East Washingtonian - Your Hometown News Source

Pomeroy Pioneer Portraits


August 20, 2020

Ten Years Ago

August 18, 2010

With Russia’s wheat crops devastated, Garfield County producers are riding the upswing in prices worldwide. Though the county’s 2010 harvest won’t match last year’s numbers, most will have a “decent” year, according to Pomeroy Grain Growers manager Bob Cox.

A new heating, ventilation and air conditioning unit was delivered to the long-term care wing of Garfield County Memorial Hospital and installed onto the roof using a large crane.

Twenty-Five Years Ago

August 23, 1995

After six months, Dr. Nancy Rodway, the first full-time physician at Pomeroy Medical Clinic, has resigned and accepted a position in Ohio.

A majority of the Garfield County Road Department crew voted for the Washington State Council of County and City Employees as their collective bargaining representative.

Pomeroy Conservation District is the new issuing agency for county burning permits. Prior to the change, grass growers and others using burning in their farming program had to obtain permits from DOE in Spokane.

Fifty Years Ago

August 20, 1970

Wheat from both Garfield and Whitman county ranches is still coming in to the Pomeroy Grain Growers Central Ferry elevators and is being stored on the ground because elevator space is full and barge loading facilities are not yet completed. By Wednesday the mound of wheat had grown to 130,000 bushels.

Pomeroy Chamber of Commerce will advertise Fair Days and the Fair Breakfast with a pioneer theme, including old-time costumes by store employees and owners, parades, window displays and perhaps a skit if it can be arranged with the fair board. Garfield County Historical Association will arrange a display of antiques.

Seventy-Five Years Ago

August 16, 1945

The war is over. Japan surrendered unconditionally by accepting the counter proposal submitted by President Harry Truman in behalf of the Allied nations. Business was at a complete standstill in Pomeroy Wednesday in observance of V-J day.

The price of victory over German and Japanese aggression cost the lives of eight Garfield County men with two still reported as missing and the efforts of between 350 and 400 men and women, reveals the memorial plaque standing on the courthouse lawn in their honor. Marvin Baldwin, Kenneth Dye, Joseph Fanazick, William Fitzgerald, Roy Kimble, John Kralman, William McCanse and Bernard Russell died in action. Still missing in action are Robert Adams and John Schuelke.

The state game department liberated 610 Chinese Pheasants in various parts of Garfield County last week.

One Hundred Years Ago

August 21, 1920

Thirty touring parties composed of over 125 persons have enrolled their names on the register at the auto park during the month on August.

Remarkably well-preserved of mind and body is Leroy Hall, of Greensboro, Pa., who visited his granddaughter, Mrs. J.W. Sherfey, in Pomeroy last week. Mr. Hall closed his thirty-sixth successive annual term as a justice-of-the-peace in his town last March and jokingly declares he would still be in office if prohibition had not put him out of business.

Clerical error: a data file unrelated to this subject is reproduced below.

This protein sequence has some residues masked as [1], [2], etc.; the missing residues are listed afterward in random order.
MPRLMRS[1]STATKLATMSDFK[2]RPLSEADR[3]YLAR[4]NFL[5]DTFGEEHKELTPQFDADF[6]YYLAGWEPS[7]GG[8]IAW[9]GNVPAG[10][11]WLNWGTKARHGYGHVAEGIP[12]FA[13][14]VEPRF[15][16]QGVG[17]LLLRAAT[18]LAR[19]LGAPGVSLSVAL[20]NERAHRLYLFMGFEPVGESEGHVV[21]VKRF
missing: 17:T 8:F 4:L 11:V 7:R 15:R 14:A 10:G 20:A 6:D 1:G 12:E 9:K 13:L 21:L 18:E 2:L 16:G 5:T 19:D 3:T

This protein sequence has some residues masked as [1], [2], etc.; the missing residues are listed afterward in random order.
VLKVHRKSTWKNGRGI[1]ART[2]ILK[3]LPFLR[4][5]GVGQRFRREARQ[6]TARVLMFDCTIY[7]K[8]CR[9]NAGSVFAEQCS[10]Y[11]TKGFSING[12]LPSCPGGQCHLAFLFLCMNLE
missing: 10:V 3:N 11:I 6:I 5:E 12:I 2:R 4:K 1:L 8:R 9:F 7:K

One Hundred Twenty-Five Years Ago

August 17, 1895

Lewis Bulen, the popular waiter at the St. George, has gone to Pullman. Miss Lizzie Corbin will take his place in the dining room.

Dr. W.B. Kassel, the dentist, is here to remain until Tuesday next. He reports business lively.

C.A. McCabe and family have returned from a three or four days’ camp on the Tukanon. Charlie, who is one of our most faithful and successful anglers, secured 380 of the “speckled beauties.”

Pension Agt. J.D. Brooks has secured a pension of $10 a month, beginning April 9, 1895, in favor of Bosley Pate, who resides on Linville gulch.

It was estimated that more than 50 men passed through the city Wednesday, bound for the Palouse country to hunt for work in harvest.

Mr. C.A. Shaffer was in town from his farm near Ping Thursday. He says reports from threshers now running in that vicinity show that summer fallow wheat is turning out about 20 bushels to the acre while spring sowing ranges from 12 to 15.

Our citizens should be careful about burning paper or other rubbish in the streets and against depositing ashes or any other refuse matter in the public thoroughfares. There is an ordinance forbidding it, but many people disregard it, and as a result our streets are littered up in an unsightly manner. If everybody will comply with the ordinance in the respect thee will be no trouble in keeping the streets of Pomeroy clean and attractive.

Say or think what you like, the “new woman,” who works at whatever her hands can find to do, is gaining on it in the matter of numbers. The government has been getting out figures collected in 1890 on that subject and in 1890 there were in the country 219 women miners, 23 women wood choppers, 20 women quarries and 58 women blacksmiths. These figures are under rather than over the true number when collected, and have increased since 1890. Include as woodchoppers the women who split kindling for their morning fires and the number would count several thousands.


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